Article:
The telescope includes an eyepiece holding tray built into the tripod frame, which, extends to about 48 inches in height at most. Three eyepieces are included; a 25mm, 12.5mm, and 4mm, along with a 3X barlow lens. All eyepieces and the erector mirror are in .965 inch diameter size. There is a dust cover for the main lens and the 5 X 24 viewfinder you mount to the top of the main tube.When fully assembled the telescope only weighs a few pounds but it does take up an area about 3-4 feet tall and 1-3 feet wide depending on how you position the main tube for storage.
The 8 page owners manual gives you a nice introduction to telescopes and guides you through set up and use of the Telestar. An 11 step guide to unpacking and assembly coupled with a 3 step guide to aligning the viewfinder and main telescope tube is enough to get you started. There is also an 8 step guide to using the telescope once you have it assembled. Everything is easy to follow and set up shouldn't take you more than 15 minutes, take your time though as this is not a toy but a precision optical instrument with breakable parts. Basic assembly is just screwing things into place with wingnuts, you don't really even need a screw driver but it might be helpful.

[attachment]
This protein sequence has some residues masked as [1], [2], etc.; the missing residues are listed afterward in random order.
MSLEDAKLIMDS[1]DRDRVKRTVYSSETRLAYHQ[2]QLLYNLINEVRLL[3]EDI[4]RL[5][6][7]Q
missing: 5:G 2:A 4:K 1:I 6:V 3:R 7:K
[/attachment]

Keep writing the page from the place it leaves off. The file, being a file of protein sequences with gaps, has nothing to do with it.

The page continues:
Powers and Magnification:
The maximum useful magnification of any telescope is limited by the diameter of the objective lens or mirror. For a telescope this size (60mm) the best clear image you can get out of it on a calm night is about 120X magnified. The magnification is determined by dividing the focal length (700mm in this case) by the eyepiece size. The magnification for the eyepieces included with this telescope are 25mm (28X), 15.5mm (56X), and 4mm (175X). Notice that the 4mm eyepiece exceeds the maximum realistic magnification and as a result the images I get with it are generally dim and somewhat blurry. This telescope also comes with a 3X barlow lens, this lens triples the magnification of each eyepiece. In mathematical theory the 4mm lens coupled with the barlow will yield 525X magnification but in reality it creates an indistinguishable image. The only practical use of the barlow lens is with the 25mm eyepiece to get 84X magnification.